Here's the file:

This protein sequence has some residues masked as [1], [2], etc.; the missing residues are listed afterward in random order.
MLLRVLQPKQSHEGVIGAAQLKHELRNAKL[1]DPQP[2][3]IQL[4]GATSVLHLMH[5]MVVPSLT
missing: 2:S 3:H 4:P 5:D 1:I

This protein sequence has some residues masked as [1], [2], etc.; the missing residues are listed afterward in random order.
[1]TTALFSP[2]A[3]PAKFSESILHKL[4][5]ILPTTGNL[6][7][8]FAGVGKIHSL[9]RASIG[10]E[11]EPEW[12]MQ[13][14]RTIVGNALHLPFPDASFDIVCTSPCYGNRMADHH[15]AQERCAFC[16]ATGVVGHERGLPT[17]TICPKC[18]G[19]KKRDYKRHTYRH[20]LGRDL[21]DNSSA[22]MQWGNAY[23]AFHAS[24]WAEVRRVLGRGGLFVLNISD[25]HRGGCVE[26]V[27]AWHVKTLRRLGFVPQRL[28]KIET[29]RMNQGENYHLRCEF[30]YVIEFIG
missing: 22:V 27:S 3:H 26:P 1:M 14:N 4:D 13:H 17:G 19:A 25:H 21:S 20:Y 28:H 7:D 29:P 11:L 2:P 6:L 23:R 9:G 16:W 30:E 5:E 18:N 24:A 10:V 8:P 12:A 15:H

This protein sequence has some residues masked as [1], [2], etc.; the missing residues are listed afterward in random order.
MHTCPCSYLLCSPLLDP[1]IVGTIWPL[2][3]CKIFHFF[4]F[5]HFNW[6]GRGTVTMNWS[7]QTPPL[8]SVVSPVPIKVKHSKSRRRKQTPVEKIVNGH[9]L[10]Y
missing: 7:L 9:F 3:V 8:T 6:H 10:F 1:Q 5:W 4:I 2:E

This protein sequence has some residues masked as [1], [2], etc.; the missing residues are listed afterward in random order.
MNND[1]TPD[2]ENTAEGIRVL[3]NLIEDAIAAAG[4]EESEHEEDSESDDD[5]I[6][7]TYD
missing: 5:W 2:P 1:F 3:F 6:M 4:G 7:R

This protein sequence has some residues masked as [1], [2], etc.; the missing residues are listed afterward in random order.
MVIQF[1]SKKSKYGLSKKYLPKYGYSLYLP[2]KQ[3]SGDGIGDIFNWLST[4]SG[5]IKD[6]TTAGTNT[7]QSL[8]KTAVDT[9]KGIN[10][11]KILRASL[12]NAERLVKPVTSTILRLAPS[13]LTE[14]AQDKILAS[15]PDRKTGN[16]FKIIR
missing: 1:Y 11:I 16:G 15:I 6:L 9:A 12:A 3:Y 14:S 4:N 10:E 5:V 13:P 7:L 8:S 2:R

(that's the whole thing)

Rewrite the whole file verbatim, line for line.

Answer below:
This protein sequence has some residues masked as [1], [2], etc.; the missing residues are listed afterward in random order.
MLLRVLQPKQSHEGVIGAAQLKHELRNAKL[1]DPQP[2][3]IQL[4]GATSVLHLMH[5]MVVPSLT
missing: 2:S 3:H 4:P 5:D 1:I

This protein sequence has some residues masked as [1], [2], etc.; the missing residues are listed afterward in random order.
[1]TTALFSP[2]A[3]PAKFSESILHKL[4][5]ILPTTGNL[6][7][8]FAGVGKIHSL[9]RASIG[10]E[11]EPEW[12]MQ[13][14]RTIVGNALHLPFPDASFDIVCTSPCYGNRMADHH[15]AQERCAFC[16]ATGVVGHERGLPT[17]TICPKC[18]G[19]KKRDYKRHTYRH[20]LGRDL[21]DNSSA[22]MQWGNAY[23]AFHAS[24]WAEVRRVLGRGGLFVLNISD[25]HRGGCVE[26]V[27]AWHVKTLRRLGFVPQRL[28]KIET[29]RMNQGENYHLRCEF[30]YVIEFIG
missing: 22:V 27:S 3:H 26:P 1:M 14:N 4:D 13:H 17:G 19:A 25:H 21:S 20:Y 28:H 7:D 29:P 11:L 2:P 6:L 23:R 9:G 16:W 30:E 5:E 18:N 24:A 10:V 8:P 12:A 15:H

This protein sequence has some residues masked as [1], [2], etc.; the missing residues are listed afterward in random order.
MHTCPCSYLLCSPLLDP[1]IVGTIWPL[2][3]CKIFHFF[4]F[5]HFNW[6]GRGTVTMNWS[7]QTPPL[8]SVVSPVPIKVKHSKSRRRKQTPVEKIVNGH[9]L[10]Y
missing: 7:L 9:F 3:V 8:T 6:H 10:F 1:Q 5:W 4:I 2:E

This protein sequence has some residues masked as [1], [2], etc.; the missing residues are listed afterward in random order.
MNND[1]TPD[2]ENTAEGIRVL[3]NLIEDAIAAAG[4]EESEHEEDSESDDD[5]I[6][7]TYD
missing: 5:W 2:P 1:F 3:F 6:M 4:G 7:R

This protein sequence has some residues masked as [1], [2], etc.; the missing residues are listed afterward in random order.
MVIQF[1]SKKSKYGLSKKYLPKYGYSLYLP[2]KQ[3]SGDGIGDIFNWLST[4]SG[5]IKD[6]TTAGTNT[7]QSL[8]KTAVDT[9]KGIN[10][11]KILRASL[12]NAERLVKPVTSTILRLAPS[13]LTE[14]AQDKILAS[15]PDRKTGN[16]FKIIR
missing: 1:Y 11:I 16:G 15:I 6:L 9:A 12:A 3:Y 14:S 4:N 10:E 5:V 13:P 7:L 8:S 2:R